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“The more effective the fundraising campaign, the
more complaints it will generate.” 

Brook’s 5th Law of Fundraising

    Or, put another way …

“The only way to avoid pissing people off is to do nothing important,”
  Oliver  Emberton

 

Seth Godin is an entrepreneur, author, public speaker, and marketing genius. His blog, which is the only one I read everyday, is perhaps the world’s most popular written by an individual.

The following is an example of Seth’s wisdom, which I find not only relevant in regard to the many presentations I facilitate for the donors of the charities with whom I work, but at just about anytime I’m dealing with a large group of people.

“If you’re hyper-aware of what others are thinking, if you’re looking for criticism, the unhappy audience member and the guy who didn’t get the joke, you will always find what you’re seeking. For it to be any other way, you’d either have to be invisible or performing for a totally homogeneous audience.  Unanimity is impossible … invisible is an option, of course. You can lay low, not speak up and make no difference to anyone. That’s sort of like dividing by zero, though. You’ll get no criticism, but no delight either. As for finding a homogeneous audience, good luck with that. The one thing that’s true of all people is that they are different from one another. What delights one enrages the other. Part of the deal.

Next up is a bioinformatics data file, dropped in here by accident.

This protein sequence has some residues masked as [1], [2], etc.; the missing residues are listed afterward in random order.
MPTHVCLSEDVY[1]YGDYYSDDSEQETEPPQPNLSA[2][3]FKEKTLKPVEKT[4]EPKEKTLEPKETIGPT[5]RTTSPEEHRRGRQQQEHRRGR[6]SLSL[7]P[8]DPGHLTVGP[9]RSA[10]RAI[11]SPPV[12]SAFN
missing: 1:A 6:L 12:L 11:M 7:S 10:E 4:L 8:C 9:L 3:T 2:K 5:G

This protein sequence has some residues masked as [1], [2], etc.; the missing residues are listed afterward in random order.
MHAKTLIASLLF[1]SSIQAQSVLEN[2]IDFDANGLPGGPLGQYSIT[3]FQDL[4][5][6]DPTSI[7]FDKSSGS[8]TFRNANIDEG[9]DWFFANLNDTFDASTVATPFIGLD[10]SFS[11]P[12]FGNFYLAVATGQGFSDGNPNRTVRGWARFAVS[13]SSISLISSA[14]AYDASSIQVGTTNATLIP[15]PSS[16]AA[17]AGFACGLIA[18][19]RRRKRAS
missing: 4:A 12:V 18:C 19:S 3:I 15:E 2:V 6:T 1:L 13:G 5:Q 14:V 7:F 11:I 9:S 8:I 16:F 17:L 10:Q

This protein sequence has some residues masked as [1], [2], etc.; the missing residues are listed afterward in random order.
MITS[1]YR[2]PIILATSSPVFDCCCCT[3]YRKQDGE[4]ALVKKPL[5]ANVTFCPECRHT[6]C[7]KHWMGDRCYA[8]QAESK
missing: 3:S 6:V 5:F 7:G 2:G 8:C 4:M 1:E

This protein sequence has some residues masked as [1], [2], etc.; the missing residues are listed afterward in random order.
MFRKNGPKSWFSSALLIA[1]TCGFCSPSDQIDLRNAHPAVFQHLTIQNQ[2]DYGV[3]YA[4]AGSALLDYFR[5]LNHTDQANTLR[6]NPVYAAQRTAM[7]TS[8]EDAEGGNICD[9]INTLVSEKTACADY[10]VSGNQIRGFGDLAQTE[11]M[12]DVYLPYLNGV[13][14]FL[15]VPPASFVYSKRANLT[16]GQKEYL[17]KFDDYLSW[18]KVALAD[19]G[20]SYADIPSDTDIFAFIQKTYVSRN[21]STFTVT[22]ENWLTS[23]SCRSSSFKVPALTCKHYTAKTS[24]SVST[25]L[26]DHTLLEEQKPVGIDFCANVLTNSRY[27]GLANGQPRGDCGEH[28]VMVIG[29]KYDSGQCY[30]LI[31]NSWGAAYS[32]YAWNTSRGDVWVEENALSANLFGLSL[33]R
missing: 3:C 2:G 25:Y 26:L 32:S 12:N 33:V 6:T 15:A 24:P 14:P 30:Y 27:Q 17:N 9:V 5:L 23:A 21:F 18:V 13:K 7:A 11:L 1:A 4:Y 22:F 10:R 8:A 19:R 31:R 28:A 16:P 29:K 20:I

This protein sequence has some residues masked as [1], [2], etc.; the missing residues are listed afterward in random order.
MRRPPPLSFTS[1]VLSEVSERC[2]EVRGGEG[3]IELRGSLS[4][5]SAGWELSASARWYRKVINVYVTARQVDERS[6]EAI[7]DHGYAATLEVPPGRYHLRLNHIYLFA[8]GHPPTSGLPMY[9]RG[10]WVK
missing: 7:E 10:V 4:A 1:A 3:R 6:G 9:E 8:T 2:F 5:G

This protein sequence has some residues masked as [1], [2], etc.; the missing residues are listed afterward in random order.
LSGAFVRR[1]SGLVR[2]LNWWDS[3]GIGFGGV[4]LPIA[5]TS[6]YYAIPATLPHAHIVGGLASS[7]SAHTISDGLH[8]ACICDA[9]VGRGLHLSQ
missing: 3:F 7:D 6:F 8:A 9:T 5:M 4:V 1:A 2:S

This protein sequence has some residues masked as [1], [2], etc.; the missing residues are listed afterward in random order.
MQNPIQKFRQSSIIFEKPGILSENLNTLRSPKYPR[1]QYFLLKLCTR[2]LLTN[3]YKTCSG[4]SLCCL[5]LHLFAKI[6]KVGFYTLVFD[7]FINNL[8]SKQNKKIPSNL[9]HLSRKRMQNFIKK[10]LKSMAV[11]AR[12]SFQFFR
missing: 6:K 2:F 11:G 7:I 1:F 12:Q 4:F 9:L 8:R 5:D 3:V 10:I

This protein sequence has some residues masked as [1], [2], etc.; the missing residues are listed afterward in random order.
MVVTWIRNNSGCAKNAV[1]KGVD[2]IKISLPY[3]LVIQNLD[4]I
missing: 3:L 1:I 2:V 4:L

Complaints are a good thing. Complaints indicate emotion. They show that your reader cares enough to voice his or her views. Few or no complaints usually mean you haven’t tried hard enough, haven’t pushed your reader’s comfort zones, and likely haven’t got your message across. Lots of complaints mean that your donors really care about your cause, that you have got through to them and pulled on their emotions. You’ll generally notice a direct link between lots of noise and grievance and the volume of income raised. The key of course is managing complaints properly, and responding promptly and fully to answer your donor’s concerns. There will always be a surplus of people eager to criticize, nitpick or recommend caution. Your job, at least right now, is to reinforce the power of the yes. Unanimity is impossible unless you are willing to be invisible.”